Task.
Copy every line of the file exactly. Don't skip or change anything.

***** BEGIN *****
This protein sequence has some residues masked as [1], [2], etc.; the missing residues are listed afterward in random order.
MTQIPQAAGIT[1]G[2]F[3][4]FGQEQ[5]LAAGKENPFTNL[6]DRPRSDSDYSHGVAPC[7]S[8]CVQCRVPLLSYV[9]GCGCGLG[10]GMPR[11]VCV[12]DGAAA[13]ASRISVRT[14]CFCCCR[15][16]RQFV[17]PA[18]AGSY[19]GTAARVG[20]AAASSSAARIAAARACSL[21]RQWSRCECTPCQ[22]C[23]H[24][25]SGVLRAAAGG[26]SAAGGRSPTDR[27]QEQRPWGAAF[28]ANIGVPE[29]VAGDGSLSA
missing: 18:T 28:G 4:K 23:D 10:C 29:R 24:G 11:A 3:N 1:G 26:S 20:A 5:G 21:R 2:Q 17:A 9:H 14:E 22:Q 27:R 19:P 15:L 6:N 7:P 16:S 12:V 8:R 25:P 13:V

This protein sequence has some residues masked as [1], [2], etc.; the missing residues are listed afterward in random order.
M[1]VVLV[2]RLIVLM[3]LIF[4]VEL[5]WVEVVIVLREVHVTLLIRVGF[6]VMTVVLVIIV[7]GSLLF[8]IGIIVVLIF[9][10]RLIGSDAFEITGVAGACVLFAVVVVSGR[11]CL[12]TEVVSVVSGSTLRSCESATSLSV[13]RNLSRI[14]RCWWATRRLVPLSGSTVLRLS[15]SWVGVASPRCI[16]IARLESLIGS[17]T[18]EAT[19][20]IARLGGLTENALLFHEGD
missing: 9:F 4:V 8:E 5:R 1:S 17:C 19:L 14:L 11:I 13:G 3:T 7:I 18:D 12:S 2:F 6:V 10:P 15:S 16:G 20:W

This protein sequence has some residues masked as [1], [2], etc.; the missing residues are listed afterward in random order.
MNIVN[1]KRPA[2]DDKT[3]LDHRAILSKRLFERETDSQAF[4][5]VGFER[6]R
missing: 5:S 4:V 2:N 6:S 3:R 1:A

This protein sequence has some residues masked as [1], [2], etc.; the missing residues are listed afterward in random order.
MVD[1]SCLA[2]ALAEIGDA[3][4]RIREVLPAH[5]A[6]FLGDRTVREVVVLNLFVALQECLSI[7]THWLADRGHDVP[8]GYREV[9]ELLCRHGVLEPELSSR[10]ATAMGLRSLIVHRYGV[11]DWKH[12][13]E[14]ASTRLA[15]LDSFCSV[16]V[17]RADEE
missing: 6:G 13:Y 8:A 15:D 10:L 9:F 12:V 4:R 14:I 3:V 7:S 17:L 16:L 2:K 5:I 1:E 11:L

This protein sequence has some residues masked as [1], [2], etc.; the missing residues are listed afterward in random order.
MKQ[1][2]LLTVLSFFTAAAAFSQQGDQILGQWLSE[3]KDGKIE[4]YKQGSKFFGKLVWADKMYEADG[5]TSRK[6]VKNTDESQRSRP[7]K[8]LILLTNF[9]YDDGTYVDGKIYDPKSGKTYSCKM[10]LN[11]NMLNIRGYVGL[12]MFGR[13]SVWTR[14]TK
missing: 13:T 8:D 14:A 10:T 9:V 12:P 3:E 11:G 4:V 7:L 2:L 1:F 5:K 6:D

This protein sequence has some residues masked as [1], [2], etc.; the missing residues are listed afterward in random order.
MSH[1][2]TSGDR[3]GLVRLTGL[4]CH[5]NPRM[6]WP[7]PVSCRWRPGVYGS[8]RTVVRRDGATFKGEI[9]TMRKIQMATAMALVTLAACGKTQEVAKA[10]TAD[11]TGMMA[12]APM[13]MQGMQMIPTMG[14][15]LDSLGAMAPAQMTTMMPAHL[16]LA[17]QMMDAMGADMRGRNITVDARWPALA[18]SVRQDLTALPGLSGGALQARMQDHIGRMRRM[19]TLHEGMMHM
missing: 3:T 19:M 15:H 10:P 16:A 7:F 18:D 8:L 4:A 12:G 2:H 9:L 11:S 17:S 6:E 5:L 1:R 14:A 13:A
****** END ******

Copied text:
This protein sequence has some residues masked as [1], [2], etc.; the missing residues are listed afterward in random order.
MTQIPQAAGIT[1]G[2]F[3][4]FGQEQ[5]LAAGKENPFTNL[6]DRPRSDSDYSHGVAPC[7]S[8]CVQCRVPLLSYV[9]GCGCGLG[10]GMPR[11]VCV[12]DGAAA[13]ASRISVRT[14]CFCCCR[15][16]RQFV[17]PA[18]AGSY[19]GTAARVG[20]AAASSSAARIAAARACSL[21]RQWSRCECTPCQ[22]C[23]H[24][25]SGVLRAAAGG[26]SAAGGRSPTDR[27]QEQRPWGAAF[28]ANIGVPE[29]VAGDGSLSA
missing: 18:T 28:G 4:K 23:D 10:C 29:R 24:G 11:A 3:N 1:G 26:S 20:A 5:G 21:R 2:Q 17:A 9:H 14:E 22:Q 27:R 19:P 15:L 6:N 7:P 16:S 12:V 8:R 25:P 13:V

This protein sequence has some residues masked as [1], [2], etc.; the missing residues are listed afterward in random order.
M[1]VVLV[2]RLIVLM[3]LIF[4]VEL[5]WVEVVIVLREVHVTLLIRVGF[6]VMTVVLVIIV[7]GSLLF[8]IGIIVVLIF[9][10]RLIGSDAFEITGVAGACVLFAVVVVSGR[11]CL[12]TEVVSVVSGSTLRSCESATSLSV[13]RNLSRI[14]RCWWATRRLVPLSGSTVLRLS[15]SWVGVASPRCI[16]IARLESLIGS[17]T[18]EAT[19][20]IARLGGLTENALLFHEGD
missing: 9:F 4:V 8:E 5:R 1:S 17:C 19:L 14:L 11:I 13:G 3:T 7:I 18:D 12:S 2:F 6:V 10:P 15:S 16:G 20:W

This protein sequence has some residues masked as [1], [2], etc.; the missing residues are listed afterward in random order.
MNIVN[1]KRPA[2]DDKT[3]LDHRAILSKRLFERETDSQAF[4][5]VGFER[6]R
missing: 5:S 4:V 2:N 6:S 3:R 1:A

This protein sequence has some residues masked as [1], [2], etc.; the missing residues are listed afterward in random order.
MVD[1]SCLA[2]ALAEIGDA[3][4]RIREVLPAH[5]A[6]FLGDRTVREVVVLNLFVALQECLSI[7]THWLADRGHDVP[8]GYREV[9]ELLCRHGVLEPELSSR[10]ATAMGLRSLIVHRYGV[11]DWKH[12][13]E[14]ASTRLA[15]LDSFCSV[16]V[17]RADEE
missing: 6:G 13:Y 8:A 15:D 10:L 9:F 12:V 4:R 14:I 3:V 7:S 17:L 16:L 2:K 5:I 1:E 11:L

This protein sequence has some residues masked as [1], [2], etc.; the missing residues are listed afterward in random order.
MKQ[1][2]LLTVLSFFTAAAAFSQQGDQILGQWLSE[3]KDGKIE[4]YKQGSKFFGKLVWADKMYEADG[5]TSRK[6]VKNTDESQRSRP[7]K[8]LILLTNF[9]YDDGTYVDGKIYDPKSGKTYSCKM[10]LN[11]NMLNIRGYVGL[12]MFGR[13]SVWTR[14]TK
missing: 13:T 8:D 14:A 10:T 9:V 12:P 3:E 11:G 4:V 7:L 2:L 1:F 5:K 6:D

This protein sequence has some residues masked as [1], [2], etc.; the missing residues are listed afterward in random order.
MSH[1][2]TSGDR[3]GLVRLTGL[4]CH[5]NPRM[6]WP[7]PVSCRWRPGVYGS[8]RTVVRRDGATFKGEI[9]TMRKIQMATAMALVTLAACGKTQEVAKA[10]TAD[11]TGMMA[12]APM[13]MQGMQMIPTMG[14][15]LDSLGAMAPAQMTTMMPAHL[16]LA[17]QMMDAMGADMRGRNITVDARWPALA[18]SVRQDLTALPGLSGGALQARMQDHIGRMRRM[19]TLHEGMMHM
missing: 3:T 19:M 15:H 10:P 16:A 7:F 18:D 8:L 4:A 12:G 2:H 9:L 11:S 17:S 6:E 5:L 1:R 14:A 13:A